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How do the authors of these two short texts encourage us to make predictions and are these predictions valid?

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Introduction

English Coursework essay How do the authors of these two short texts encourage us to make predictions and are these predictions valid? HG Wells encourages us to predict and assume things due to the typical horror story genre setting that he creates. Wells includes elongated isolated directions around the house, stereotypical creaking and constant reference to "shadows" to emphasise the clich�d setting of the horror genre. An example of this is when "they were all together ....against the firelight" making the reader foretell the apprehension and fear more powerfully. Wells uses images of a "chilly echoing passage" to imply a spacious and predictable horror scene. When the man with the withered arm said "...never a ghost have I seen as yet" it tempts fate and we assume suffering later on. The "long, draughty subterranean passage" makes us think about a typical horror story setting which means his demise is inevitable and there is also a sense of isolation as there is no natural light and he seems to be imprisoned. The repetition of "I" makes us predict isolation and also makes us focus more on the student narrator. Kate Chopin also encourages us to predict by the setting she chooses to use in "The story of an hour" but in a very diverse way to "The red room" as Kate Chopin uses very calm and subtle hints of setting to help us predict whereas HG Wells uses an emblematic horror setting to make us predict. ...read more.

Middle

Sadness even goes deep in to Mrs Mallards "dreams" and wins the readers sympathy by emphasising her vulnerability and innocence. Kate Chopin diverts us from the likelihood of her death by describing her as "young, with a fair, calm face, whose lines bespoke repression" emphasising her suffering and years ahead along with the description of this repression is backed up when Chopin gives us the reasons for Mrs Mallards monstrous joy. The mention of Mr Mallard's "two white slender hands" emphasises even more her authenticity and innocence making her vulnerable. Chopin tries describing Mrs Mallard like "a goddess of victory" to show her arrogant hubristic behaviour to portray hubris. Wells uses very distinctive and unusual characters to portray a classic horror story with a bit of mystery. He even uses his characters appearances to help us to predict. Chopin uses her customary characters to deceive the reader and to create a certain amount of paradox helping us to predict. Throughout "The Red Room" Wells uses many actions and events to make us predict. Wells intentionally adds a break in the dialogue when the old woman "sways her head from side to side" to make the reader get drawn in to waiting for what she will say next which adds tension as well as a sense of wisdom. ...read more.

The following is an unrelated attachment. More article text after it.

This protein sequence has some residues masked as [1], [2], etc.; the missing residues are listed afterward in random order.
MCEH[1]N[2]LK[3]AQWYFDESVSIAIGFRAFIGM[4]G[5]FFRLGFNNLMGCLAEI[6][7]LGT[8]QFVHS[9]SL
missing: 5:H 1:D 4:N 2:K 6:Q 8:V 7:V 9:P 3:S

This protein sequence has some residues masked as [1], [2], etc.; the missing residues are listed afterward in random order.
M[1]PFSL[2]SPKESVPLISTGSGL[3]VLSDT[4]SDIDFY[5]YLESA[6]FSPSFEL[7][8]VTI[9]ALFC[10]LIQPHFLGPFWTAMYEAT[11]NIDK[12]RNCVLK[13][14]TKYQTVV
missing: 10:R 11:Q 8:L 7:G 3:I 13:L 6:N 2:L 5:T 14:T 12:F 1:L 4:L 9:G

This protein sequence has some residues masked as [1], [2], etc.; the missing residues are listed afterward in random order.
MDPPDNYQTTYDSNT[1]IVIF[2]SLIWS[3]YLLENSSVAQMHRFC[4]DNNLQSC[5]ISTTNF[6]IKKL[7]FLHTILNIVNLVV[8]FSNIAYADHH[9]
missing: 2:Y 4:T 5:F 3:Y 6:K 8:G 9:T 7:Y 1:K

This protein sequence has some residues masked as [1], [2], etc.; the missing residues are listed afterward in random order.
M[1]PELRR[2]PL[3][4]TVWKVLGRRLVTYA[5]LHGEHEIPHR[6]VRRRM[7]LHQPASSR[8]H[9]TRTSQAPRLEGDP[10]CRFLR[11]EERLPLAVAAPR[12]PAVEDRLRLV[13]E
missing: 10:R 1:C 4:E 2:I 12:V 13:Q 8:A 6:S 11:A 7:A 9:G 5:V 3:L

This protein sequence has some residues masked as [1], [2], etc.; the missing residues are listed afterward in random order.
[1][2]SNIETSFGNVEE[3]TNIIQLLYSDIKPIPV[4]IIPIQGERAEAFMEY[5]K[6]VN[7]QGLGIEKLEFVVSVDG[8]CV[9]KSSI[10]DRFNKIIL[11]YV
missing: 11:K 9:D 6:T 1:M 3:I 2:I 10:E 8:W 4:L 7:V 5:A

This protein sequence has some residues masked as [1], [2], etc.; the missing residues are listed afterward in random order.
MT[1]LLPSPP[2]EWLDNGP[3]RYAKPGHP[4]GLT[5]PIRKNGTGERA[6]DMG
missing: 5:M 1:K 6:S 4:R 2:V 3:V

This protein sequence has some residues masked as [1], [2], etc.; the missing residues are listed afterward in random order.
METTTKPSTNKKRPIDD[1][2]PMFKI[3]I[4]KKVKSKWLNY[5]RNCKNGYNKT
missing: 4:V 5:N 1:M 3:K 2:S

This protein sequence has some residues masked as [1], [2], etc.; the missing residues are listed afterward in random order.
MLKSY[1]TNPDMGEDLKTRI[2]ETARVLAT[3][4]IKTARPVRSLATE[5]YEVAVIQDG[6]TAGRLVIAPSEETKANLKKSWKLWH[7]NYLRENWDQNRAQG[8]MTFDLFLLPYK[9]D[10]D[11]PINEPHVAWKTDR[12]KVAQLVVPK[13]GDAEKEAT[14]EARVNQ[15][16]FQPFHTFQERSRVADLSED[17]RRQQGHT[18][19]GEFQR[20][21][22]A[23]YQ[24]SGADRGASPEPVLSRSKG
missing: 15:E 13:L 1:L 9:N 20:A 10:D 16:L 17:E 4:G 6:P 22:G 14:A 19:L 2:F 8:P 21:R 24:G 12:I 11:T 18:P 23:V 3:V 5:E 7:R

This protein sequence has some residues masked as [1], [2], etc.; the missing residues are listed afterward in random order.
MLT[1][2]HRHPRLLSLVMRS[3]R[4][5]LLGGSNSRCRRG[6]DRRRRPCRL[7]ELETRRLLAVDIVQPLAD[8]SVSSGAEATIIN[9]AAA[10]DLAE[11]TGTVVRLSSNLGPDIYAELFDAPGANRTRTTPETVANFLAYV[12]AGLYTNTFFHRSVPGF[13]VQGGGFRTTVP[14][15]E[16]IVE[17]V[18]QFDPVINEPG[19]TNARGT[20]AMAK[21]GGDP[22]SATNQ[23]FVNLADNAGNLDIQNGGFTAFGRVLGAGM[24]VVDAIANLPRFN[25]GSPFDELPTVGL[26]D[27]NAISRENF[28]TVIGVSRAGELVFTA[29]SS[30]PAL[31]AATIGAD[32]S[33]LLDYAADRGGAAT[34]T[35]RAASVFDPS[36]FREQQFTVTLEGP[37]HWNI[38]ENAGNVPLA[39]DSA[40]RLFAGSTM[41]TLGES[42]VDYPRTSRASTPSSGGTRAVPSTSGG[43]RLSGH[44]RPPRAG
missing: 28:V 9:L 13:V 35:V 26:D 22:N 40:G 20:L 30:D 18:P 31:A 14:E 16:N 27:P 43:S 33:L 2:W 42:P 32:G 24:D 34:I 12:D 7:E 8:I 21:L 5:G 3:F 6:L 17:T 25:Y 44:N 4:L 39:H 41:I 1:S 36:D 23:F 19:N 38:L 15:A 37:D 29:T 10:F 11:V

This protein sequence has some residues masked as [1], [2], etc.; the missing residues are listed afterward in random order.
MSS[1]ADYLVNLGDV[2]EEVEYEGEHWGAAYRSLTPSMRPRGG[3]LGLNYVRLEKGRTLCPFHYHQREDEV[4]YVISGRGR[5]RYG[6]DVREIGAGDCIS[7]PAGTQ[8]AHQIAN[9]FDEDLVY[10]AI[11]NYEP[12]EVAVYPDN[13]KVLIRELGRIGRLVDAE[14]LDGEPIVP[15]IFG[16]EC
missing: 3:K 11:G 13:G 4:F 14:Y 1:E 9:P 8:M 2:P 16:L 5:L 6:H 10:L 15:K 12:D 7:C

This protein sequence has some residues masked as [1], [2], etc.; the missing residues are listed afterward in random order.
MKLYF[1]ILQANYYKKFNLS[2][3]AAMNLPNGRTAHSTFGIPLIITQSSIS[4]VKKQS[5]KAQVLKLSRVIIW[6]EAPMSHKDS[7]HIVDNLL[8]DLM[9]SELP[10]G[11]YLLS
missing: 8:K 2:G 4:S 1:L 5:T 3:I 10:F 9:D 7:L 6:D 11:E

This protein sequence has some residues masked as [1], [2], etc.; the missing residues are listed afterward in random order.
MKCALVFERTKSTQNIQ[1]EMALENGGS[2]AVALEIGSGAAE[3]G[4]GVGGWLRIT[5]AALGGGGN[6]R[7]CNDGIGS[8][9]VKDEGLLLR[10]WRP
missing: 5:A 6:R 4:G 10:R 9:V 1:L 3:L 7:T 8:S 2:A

Conclusion

The vague repetition of "shadow" encourages the reader to hypothesize misleadingly due to the lack of detail Wells uses. Chopin also encourages us to make false and disingenuous predictions. Chopin tricks us by giving us a justifiable reason for example "protecting Mrs Mallard" deflecting the reader from the possible uncertainty of the husbands death. When Chopin describes Louise as being "paralysed" the reader is tempted to believe she is more saddened than usual when the opposite is the case. Chopin describes Louise as waiting "fearfully" showing us that she thinks it is wrong to be happy and relieved about her husband's death. There is an ironic repetition of her living when Chopin describes her as growing old and "grey" with a "a long procession of years to come" making us predict she will live a long life. Kate Chopin creates a final irony when she describes Louise as dying from "a joy that kills" as the family and the doctor remained convinced that she was grieving for her husband and that she died with joy of her husbands return. Both Authors encourage us to predict for example Wells uses contradictory and ambiguous hints to help the reader to predict falsely. Chopin uses deceptions and irony to make us fallaciously predict. ...read more.

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